Italian tax reforms cover a wide range and in some cases give taxpayers the opportunity to step up the base cost of certain assets for tax purposes, on payment of a substitutive tax.
On 28 December 2015, the Italian Parliament passed the 2016 Budget Law ("Legge di Stabilità") containing, among other provisions, various corporate tax measures which entered into force on 1 January 2016, even though some of such measures are already applicable in 2015 (i.e., boosted tax depreciation) or will be effective only beginning in 2017 or 2018). The most relevant corporate income tax measures cover the following topics:
- Reduction of corporate income tax ("IRES") rate and withholding tax rate on outbound dividends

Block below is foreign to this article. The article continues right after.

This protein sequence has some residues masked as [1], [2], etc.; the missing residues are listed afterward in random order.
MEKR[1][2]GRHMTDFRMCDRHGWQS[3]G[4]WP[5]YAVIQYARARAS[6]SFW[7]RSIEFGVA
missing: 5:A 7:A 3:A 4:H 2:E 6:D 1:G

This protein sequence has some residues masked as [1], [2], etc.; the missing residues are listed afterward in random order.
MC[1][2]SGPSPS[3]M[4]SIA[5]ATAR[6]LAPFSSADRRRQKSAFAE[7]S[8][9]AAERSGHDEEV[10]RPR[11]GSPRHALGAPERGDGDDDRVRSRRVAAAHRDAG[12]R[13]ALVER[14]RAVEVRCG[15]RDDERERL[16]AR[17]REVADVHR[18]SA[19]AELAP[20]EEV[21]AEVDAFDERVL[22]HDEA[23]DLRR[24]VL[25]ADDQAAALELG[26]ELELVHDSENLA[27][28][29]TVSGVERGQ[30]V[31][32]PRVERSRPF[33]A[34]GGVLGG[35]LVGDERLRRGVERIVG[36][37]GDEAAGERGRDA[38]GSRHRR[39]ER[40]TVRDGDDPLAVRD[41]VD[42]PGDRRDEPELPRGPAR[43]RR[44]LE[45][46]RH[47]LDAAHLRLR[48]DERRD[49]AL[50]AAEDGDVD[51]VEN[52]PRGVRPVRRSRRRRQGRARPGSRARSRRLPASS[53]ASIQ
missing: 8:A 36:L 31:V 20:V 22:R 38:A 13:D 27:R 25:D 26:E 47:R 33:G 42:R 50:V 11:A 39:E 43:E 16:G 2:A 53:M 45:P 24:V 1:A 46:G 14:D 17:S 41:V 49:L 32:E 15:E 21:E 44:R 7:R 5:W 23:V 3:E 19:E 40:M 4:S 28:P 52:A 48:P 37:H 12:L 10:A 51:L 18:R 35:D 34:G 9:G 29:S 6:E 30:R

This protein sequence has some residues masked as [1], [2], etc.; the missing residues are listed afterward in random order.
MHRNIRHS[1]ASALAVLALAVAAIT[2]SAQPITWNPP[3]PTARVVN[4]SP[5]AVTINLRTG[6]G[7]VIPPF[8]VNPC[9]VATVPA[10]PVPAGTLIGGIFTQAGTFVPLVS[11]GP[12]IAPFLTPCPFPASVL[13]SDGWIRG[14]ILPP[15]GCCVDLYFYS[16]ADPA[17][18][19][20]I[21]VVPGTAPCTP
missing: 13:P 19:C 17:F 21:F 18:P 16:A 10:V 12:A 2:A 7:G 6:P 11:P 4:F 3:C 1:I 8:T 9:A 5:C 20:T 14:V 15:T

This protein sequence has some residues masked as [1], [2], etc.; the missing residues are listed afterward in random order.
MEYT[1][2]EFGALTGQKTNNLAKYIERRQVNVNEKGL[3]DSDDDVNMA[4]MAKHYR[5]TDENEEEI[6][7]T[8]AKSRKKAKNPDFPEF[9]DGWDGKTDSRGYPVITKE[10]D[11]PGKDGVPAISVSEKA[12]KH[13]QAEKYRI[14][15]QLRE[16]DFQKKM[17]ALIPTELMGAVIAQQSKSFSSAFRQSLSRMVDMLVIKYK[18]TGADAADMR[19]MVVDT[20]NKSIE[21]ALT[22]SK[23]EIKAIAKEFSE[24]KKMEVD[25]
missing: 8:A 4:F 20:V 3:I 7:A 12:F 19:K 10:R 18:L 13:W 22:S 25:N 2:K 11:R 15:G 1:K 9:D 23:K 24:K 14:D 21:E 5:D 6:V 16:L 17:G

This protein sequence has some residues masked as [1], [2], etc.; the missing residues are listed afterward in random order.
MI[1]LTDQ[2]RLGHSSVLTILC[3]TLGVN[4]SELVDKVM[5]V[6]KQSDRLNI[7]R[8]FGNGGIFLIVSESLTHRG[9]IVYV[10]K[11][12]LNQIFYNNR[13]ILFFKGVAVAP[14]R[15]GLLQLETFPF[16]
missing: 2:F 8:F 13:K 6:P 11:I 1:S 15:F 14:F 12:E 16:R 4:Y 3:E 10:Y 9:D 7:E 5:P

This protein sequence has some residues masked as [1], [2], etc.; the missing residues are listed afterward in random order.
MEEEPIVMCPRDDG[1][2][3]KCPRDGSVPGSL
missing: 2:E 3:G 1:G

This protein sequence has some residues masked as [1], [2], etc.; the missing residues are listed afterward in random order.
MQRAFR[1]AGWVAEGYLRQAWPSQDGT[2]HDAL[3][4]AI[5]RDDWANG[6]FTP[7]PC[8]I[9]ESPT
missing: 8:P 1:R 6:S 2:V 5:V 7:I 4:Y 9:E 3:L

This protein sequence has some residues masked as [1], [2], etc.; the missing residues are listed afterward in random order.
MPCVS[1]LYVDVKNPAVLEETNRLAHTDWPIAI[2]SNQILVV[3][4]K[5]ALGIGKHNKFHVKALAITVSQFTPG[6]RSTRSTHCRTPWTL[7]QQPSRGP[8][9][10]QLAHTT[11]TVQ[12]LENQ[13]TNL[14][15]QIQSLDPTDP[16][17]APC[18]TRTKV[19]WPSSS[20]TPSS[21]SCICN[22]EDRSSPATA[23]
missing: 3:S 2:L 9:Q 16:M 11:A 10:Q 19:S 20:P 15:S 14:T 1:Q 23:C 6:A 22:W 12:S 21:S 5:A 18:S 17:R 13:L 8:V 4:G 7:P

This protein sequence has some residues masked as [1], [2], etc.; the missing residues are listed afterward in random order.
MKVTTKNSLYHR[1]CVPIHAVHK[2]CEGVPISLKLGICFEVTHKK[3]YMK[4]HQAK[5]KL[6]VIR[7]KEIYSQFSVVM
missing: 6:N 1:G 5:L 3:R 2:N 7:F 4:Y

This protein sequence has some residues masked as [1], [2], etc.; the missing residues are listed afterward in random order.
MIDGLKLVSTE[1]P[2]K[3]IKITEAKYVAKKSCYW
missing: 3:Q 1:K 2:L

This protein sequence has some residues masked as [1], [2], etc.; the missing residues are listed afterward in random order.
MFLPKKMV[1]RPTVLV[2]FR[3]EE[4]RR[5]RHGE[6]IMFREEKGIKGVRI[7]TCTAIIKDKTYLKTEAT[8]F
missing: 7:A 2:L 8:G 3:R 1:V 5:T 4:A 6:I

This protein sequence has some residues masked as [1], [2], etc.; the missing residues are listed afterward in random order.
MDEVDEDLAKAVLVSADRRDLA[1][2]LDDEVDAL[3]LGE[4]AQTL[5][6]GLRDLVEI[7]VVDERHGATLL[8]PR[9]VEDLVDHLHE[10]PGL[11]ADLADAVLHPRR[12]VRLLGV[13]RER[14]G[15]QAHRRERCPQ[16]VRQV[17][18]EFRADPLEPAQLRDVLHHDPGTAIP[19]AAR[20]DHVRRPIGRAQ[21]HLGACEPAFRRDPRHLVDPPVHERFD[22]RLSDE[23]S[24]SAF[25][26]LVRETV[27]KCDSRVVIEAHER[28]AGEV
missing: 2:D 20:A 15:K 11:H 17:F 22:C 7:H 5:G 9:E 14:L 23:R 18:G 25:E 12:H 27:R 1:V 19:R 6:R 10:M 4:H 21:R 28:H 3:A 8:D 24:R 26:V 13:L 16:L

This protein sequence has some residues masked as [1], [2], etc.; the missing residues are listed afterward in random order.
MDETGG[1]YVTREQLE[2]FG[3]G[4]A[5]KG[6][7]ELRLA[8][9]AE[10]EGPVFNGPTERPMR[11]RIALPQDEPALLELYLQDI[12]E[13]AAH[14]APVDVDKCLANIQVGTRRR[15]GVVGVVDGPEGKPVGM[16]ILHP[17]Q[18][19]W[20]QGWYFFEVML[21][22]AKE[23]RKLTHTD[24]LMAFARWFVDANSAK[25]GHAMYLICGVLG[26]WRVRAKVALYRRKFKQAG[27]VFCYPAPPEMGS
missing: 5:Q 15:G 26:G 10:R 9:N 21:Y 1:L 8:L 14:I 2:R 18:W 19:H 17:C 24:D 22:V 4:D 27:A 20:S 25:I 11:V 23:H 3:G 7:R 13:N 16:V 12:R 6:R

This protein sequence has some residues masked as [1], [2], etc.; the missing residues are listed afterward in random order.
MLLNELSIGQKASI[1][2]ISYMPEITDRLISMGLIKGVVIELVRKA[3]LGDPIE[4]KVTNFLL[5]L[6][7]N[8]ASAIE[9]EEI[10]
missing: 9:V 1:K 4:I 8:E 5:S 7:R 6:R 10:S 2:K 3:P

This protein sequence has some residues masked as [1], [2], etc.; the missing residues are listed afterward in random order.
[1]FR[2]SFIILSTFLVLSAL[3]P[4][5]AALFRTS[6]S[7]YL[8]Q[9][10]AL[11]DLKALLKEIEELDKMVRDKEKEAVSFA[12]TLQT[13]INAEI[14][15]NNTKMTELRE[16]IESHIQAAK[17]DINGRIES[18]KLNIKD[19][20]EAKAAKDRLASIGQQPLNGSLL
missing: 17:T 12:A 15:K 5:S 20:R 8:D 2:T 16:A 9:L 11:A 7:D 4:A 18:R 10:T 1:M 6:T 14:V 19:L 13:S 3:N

- Surtax and enhanced passive interest deductibility for banks and other financial institutions
- Boosted tax depreciation for machinery and equipment;
- Accelerated tax amortization of goodwill and trademarks resulting from companies' reorganisations
- Investments in Southern Italy
- Deductibility of "black list" costs
- CFC legislation
- Country-by-country reporting
- Additional labour costs deduction from the Regional Tax ("IRAP")
- Offsetting between overdue tax debts and credits towards the Italian public administration
- Option to step-up the book and tax basis of corporate assets
- Revaluation of participations in non-listed Italian companies
- Extension of the statute of limitation for tax assessment purposes
Implementing regulations will be released in the next months.
1. Reduction of corporate income tax (IRES) and withholding tax rates on outbound dividends